Over the weekend, I did something I usually don’t or even set out to do: I helped a friend film a wedding. Since it was a behind-the-scenes, documentary-style project, I said yes because I love to be a casual observer and documenter of life. We captured all the usual events surrounding a wedding, but it was during the reception that today’s monologue found its roots. The reception was on the Portland Spirit, a popular ship for sightseeing and events along the Willamette River. As I captured footage of people enjoying the party with appropriate levels of emotion, I heard a commotion on the other side of the ship. I walked toward the noise, missing whatever happened, but the people at the table attempted to recreate their excitement for my benefit. I would return to this group throughout the evening because they were fun. When I mentioned it, the response was simple: “It’s because this is the singles table.” They were the outcasts of the wedding; they knew it and were having a blast anyway.
When my wife and I got a pug last year, the algorithm inundated us with pug accounts, including Grumble Farm out of Canada. We loved seeing the pugs but also enjoyed learning more about the unbelievable beauty of British Columbia and getting to know Brandy and Jesse. Today’s guest is Brandy Chalmers, one of the two humans behind Grumble Farm. She’s here to talk about her journey as a content creator and how she shows up as her authentic self. In this conversation, we talk about her curiosity around a million things, the dehumanizing and fragmentizing nature of niching, the struggle with how much to share, the art of asking for what you want and need, and the mindset shift that occurred when she moved from the city to the country. Throughout, Brandy shares stories that illustrate a total commitment to living life.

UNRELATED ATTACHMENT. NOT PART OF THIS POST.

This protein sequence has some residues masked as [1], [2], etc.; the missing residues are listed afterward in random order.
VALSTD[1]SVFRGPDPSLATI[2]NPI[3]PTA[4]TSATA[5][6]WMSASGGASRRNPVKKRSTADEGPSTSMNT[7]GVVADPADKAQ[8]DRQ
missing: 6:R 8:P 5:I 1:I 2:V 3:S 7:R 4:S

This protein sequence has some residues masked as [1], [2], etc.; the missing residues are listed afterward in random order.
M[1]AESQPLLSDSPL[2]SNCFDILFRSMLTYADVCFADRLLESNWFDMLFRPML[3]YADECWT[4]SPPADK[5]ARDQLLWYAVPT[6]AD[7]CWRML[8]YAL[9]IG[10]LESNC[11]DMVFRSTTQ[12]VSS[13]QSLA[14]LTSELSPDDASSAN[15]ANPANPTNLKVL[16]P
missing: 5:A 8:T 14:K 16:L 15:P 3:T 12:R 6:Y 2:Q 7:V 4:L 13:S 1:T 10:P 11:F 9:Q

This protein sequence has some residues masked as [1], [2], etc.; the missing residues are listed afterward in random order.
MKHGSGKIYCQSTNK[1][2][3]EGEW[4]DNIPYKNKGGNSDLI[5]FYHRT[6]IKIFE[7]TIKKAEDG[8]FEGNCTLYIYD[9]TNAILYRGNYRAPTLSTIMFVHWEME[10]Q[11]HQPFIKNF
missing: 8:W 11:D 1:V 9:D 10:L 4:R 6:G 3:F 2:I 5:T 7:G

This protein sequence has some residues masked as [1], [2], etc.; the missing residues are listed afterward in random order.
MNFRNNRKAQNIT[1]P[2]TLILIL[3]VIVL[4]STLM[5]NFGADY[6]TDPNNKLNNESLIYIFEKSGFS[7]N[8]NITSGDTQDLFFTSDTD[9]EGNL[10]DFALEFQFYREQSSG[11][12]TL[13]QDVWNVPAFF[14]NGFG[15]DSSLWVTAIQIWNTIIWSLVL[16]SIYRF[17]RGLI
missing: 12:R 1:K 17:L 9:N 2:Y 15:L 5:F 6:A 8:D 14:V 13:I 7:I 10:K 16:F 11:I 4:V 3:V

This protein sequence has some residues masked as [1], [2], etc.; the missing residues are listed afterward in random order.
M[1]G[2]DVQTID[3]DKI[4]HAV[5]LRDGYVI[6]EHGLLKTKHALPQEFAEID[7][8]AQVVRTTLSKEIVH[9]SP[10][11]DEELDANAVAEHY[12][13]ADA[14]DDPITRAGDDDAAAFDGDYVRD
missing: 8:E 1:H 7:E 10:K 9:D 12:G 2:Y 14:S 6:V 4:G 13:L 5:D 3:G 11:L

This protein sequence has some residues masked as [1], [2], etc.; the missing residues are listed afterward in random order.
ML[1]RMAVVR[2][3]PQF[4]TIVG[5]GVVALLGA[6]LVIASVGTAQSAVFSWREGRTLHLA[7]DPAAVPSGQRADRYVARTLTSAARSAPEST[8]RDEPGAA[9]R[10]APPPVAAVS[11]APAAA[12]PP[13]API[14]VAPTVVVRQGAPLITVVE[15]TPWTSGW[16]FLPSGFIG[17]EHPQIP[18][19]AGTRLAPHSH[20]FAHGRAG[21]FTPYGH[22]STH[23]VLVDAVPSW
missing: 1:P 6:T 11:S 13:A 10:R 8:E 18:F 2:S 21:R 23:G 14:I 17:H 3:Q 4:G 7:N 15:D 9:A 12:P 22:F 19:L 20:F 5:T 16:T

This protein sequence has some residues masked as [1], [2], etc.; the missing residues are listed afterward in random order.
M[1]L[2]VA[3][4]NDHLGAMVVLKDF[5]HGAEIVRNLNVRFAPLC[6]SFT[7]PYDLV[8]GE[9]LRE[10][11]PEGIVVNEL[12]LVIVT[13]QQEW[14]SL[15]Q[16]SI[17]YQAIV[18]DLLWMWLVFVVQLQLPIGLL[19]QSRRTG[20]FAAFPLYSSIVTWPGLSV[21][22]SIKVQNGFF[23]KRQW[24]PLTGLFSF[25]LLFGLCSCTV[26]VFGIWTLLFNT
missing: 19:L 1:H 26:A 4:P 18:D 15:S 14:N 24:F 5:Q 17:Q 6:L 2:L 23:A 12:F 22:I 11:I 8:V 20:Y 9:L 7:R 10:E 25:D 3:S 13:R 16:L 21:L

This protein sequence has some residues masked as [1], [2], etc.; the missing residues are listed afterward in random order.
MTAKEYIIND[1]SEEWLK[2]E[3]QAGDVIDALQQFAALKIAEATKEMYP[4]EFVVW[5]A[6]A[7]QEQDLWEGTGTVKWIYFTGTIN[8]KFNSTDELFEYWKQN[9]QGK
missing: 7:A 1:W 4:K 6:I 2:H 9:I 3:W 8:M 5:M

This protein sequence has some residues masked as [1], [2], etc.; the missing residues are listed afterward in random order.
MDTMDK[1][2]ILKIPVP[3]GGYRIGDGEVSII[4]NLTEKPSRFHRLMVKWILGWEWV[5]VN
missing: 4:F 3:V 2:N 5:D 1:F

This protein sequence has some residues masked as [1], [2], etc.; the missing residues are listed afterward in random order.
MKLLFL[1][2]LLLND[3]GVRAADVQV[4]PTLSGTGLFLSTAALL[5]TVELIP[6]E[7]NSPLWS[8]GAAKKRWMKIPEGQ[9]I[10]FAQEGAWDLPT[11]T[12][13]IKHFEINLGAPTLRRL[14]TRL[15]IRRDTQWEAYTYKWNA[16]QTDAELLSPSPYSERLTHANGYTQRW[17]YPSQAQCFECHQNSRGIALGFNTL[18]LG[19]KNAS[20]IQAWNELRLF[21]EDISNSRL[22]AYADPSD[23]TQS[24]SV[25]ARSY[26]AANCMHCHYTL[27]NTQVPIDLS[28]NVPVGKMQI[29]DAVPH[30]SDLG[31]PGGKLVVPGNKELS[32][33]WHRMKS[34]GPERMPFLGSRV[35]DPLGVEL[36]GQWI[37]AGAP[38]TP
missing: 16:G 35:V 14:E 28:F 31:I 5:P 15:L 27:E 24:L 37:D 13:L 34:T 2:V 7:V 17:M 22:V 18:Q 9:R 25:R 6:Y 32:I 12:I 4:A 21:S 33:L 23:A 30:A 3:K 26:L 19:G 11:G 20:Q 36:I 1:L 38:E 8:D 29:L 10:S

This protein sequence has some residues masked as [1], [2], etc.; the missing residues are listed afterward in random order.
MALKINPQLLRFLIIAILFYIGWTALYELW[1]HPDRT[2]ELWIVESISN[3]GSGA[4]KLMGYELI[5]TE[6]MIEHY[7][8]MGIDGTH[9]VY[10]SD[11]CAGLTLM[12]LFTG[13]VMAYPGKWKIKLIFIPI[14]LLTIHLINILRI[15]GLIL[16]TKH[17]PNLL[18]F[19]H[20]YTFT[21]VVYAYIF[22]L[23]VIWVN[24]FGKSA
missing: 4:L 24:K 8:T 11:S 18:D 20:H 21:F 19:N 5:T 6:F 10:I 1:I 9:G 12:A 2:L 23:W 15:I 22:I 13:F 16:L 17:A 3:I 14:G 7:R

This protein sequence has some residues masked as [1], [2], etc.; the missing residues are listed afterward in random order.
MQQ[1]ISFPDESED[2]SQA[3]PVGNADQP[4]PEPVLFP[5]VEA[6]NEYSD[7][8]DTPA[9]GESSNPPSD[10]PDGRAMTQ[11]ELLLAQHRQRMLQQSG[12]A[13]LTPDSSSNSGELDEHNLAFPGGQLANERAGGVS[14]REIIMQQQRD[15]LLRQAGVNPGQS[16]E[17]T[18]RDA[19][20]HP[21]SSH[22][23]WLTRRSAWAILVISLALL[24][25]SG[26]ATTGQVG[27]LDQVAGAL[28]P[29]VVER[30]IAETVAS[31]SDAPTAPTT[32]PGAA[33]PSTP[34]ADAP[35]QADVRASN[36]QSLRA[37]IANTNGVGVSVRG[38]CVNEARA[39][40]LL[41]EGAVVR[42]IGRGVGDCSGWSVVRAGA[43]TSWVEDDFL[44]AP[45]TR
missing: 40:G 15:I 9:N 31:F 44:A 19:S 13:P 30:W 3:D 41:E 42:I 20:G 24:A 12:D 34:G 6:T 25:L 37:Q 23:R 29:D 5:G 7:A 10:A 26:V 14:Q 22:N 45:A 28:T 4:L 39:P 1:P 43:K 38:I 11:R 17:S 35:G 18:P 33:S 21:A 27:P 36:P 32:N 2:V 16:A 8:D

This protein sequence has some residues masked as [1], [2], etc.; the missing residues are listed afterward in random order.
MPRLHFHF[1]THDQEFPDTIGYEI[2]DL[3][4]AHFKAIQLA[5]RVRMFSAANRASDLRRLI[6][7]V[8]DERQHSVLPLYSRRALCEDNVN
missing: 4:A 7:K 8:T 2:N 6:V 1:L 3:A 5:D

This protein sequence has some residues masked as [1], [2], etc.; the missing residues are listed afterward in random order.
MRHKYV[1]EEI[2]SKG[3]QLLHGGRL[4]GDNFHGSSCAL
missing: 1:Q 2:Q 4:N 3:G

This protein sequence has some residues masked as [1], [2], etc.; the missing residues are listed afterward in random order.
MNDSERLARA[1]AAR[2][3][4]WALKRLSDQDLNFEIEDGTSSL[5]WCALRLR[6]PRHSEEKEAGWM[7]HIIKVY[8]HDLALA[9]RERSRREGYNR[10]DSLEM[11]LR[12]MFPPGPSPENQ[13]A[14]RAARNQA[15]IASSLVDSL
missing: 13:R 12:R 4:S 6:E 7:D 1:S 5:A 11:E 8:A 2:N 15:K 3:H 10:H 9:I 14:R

When I interview people who have written a book, the typical response to my closing question—”What book, podcast, or resource is currently blowing your mind?”—is a form of: “I’m not reading or listening to anything right now. I don’t want to be influenced by someone else’s work.” I’ve always been intrigued by the notion that you could produce original work without external influence. Unless you live in the middle of nowhere without access to modern technology, the opportunity for influence is all around us in two ways: style and substance. Style is surface-level, the way things look; substance is much deeper. It’s the creator’s message, philosophy, beliefs, and intention. Instead of fearing influence, how can we provide attribution to style and substance and continue creating the work that matters to us?